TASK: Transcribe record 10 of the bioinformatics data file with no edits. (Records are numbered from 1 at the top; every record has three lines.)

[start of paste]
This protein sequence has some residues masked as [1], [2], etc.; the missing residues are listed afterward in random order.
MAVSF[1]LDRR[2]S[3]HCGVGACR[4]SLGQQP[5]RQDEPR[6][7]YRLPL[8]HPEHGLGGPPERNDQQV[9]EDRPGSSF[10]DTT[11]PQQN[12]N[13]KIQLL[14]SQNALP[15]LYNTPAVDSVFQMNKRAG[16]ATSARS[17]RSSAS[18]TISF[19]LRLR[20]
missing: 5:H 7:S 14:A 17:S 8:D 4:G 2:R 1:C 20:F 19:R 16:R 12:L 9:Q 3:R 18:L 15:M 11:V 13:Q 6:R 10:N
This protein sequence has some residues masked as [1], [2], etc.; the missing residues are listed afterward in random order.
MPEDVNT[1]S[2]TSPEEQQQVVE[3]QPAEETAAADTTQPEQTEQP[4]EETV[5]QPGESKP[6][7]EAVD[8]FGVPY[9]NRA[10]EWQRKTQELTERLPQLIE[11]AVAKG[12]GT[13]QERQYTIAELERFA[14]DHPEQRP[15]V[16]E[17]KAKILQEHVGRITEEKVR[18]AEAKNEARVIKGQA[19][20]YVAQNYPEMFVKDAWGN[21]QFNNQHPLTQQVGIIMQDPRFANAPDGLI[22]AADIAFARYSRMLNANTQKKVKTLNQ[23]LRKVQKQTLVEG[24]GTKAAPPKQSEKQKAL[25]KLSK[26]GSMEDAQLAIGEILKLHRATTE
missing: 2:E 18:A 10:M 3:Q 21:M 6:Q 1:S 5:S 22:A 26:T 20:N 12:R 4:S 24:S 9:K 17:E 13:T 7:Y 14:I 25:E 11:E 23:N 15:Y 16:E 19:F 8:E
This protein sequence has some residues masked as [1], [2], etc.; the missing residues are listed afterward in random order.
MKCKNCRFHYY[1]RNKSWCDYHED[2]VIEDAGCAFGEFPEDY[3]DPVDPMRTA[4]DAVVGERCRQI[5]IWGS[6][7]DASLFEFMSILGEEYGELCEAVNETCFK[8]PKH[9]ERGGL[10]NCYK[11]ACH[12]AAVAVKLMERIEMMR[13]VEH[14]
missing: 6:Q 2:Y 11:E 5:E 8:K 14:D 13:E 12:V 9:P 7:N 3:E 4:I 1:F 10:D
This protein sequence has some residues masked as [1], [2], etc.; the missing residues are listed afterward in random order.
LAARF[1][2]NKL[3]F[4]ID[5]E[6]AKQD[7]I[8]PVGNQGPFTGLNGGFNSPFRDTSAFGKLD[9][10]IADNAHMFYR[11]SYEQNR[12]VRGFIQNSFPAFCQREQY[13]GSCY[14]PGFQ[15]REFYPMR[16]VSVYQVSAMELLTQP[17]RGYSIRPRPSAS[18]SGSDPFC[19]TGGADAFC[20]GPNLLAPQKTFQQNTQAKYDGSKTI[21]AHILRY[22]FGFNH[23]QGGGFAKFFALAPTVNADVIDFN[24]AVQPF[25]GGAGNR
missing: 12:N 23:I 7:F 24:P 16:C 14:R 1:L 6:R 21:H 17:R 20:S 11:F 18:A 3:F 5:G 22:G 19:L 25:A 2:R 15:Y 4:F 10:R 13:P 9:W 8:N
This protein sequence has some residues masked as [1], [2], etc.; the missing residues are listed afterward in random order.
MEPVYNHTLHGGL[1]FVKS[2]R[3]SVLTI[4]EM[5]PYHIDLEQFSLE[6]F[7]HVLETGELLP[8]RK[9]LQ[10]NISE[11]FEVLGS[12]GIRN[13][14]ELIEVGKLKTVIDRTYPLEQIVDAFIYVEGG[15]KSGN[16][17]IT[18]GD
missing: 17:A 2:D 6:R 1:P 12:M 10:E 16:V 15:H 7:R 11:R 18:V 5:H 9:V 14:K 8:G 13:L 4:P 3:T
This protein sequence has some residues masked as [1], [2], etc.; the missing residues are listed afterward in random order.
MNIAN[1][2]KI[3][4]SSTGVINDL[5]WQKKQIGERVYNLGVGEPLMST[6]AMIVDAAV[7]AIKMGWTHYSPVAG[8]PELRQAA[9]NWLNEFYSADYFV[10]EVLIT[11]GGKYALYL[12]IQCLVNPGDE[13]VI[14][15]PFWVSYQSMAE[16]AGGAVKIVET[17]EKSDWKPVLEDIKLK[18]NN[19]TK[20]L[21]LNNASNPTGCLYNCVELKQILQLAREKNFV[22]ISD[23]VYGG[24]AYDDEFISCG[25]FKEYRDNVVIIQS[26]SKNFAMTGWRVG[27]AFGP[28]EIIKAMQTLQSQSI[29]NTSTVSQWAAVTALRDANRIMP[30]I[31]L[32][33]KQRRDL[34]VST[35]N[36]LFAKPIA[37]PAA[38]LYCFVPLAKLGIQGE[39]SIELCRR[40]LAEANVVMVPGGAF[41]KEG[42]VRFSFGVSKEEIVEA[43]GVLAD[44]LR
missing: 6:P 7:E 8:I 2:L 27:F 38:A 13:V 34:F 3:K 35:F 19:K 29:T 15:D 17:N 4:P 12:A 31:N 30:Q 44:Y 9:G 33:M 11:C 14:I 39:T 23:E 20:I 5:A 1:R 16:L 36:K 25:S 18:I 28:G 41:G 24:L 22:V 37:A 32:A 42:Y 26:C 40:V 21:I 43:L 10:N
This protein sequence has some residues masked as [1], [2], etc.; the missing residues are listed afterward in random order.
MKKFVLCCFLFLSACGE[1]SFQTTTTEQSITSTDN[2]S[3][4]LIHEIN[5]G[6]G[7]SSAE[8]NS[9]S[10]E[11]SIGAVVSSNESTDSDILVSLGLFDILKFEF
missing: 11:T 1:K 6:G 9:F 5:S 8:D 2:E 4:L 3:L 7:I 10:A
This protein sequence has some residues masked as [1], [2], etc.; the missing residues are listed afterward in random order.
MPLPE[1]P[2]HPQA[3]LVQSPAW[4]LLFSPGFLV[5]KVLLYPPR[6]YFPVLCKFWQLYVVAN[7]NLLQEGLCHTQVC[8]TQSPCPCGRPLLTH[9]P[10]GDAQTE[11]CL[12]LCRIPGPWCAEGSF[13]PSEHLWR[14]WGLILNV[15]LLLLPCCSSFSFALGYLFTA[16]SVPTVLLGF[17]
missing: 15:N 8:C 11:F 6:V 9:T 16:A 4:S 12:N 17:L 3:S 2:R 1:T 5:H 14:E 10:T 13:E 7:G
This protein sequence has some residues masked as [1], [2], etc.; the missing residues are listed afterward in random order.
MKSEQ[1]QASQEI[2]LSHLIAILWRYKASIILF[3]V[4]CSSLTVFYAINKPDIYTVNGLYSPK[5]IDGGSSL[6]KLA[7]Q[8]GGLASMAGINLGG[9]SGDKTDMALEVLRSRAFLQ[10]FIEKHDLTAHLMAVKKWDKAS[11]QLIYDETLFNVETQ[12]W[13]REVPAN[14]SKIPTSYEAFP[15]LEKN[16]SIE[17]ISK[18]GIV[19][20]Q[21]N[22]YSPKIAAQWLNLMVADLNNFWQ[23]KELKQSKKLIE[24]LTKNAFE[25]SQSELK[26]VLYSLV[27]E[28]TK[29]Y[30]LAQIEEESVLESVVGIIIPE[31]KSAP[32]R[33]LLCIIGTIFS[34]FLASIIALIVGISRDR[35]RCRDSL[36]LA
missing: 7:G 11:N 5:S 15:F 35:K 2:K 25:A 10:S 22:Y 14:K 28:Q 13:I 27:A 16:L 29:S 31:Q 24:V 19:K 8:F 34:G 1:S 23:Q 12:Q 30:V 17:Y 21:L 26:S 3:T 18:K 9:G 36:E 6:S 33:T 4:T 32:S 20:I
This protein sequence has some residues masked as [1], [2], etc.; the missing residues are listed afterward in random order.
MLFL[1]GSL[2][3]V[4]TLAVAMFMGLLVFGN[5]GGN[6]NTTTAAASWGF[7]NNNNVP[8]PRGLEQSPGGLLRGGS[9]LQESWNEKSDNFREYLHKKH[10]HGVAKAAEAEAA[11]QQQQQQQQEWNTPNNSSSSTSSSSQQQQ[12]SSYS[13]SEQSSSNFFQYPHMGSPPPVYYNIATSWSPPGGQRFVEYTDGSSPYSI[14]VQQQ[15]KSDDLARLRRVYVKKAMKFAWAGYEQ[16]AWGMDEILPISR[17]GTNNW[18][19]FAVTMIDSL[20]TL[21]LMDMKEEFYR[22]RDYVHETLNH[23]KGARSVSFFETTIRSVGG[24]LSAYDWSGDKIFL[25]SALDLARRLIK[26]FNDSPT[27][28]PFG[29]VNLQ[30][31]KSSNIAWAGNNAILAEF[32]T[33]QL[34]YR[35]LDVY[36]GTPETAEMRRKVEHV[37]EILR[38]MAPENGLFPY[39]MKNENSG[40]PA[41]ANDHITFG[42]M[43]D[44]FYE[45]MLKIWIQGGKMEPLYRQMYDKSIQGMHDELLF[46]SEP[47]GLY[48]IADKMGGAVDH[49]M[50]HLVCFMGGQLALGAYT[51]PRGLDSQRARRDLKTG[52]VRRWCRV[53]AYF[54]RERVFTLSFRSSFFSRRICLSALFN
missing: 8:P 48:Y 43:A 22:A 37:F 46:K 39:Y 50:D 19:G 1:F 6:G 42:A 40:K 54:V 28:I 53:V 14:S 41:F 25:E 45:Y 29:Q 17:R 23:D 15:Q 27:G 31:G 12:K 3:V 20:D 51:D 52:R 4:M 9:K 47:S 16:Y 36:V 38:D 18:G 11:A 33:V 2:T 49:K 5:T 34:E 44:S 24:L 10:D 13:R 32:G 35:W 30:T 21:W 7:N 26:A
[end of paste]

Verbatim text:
This protein sequence has some residues masked as [1], [2], etc.; the missing residues are listed afterward in random order.
MLFL[1]GSL[2][3]V[4]TLAVAMFMGLLVFGN[5]GGN[6]NTTTAAASWGF[7]NNNNVP[8]PRGLEQSPGGLLRGGS[9]LQESWNEKSDNFREYLHKKH[10]HGVAKAAEAEAA[11]QQQQQQQQEWNTPNNSSSSTSSSSQQQQ[12]SSYS[13]SEQSSSNFFQYPHMGSPPPVYYNIATSWSPPGGQRFVEYTDGSSPYSI[14]VQQQ[15]KSDDLARLRRVYVKKAMKFAWAGYEQ[16]AWGMDEILPISR[17]GTNNW[18][19]FAVTMIDSL[20]TL[21]LMDMKEEFYR[22]RDYVHETLNH[23]KGARSVSFFETTIRSVGG[24]LSAYDWSGDKIFL[25]SALDLARRLIK[26]FNDSPT[27][28]PFG[29]VNLQ[30][31]KSSNIAWAGNNAILAEF[32]T[33]QL[34]YR[35]LDVY[36]GTPETAEMRRKVEHV[37]EILR[38]MAPENGLFPY[39]MKNENSG[40]PA[41]ANDHITFG[42]M[43]D[44]FYE[45]MLKIWIQGGKMEPLYRQMYDKSIQGMHDELLF[46]SEP[47]GLY[48]IADKMGGAVDH[49]M[50]HLVCFMGGQLALGAYT[51]PRGLDSQRARRDLKTG[52]VRRWCRV[53]AYF[54]RERVFTLSFRSSFFSRRICLSALFN
missing: 8:P 48:Y 43:A 22:A 37:F 46:K 39:Y 50:D 19:G 1:F 6:G 42:A 40:K 54:V 28:I 53:V 14:S 41:F 25:E 45:Y 29:Q 17:R 23:D 15:Q 27:G 31:G 12:K 3:V 20:D 51:D 52:R 4:M 9:K 47:S 16:Y 36:V 38:D 18:G 11:A 33:V 2:T 49:K 5:T 34:E 44:S 24:L 10:D 13:R 32:G 35:W 30:T 21:W 7:N 26:A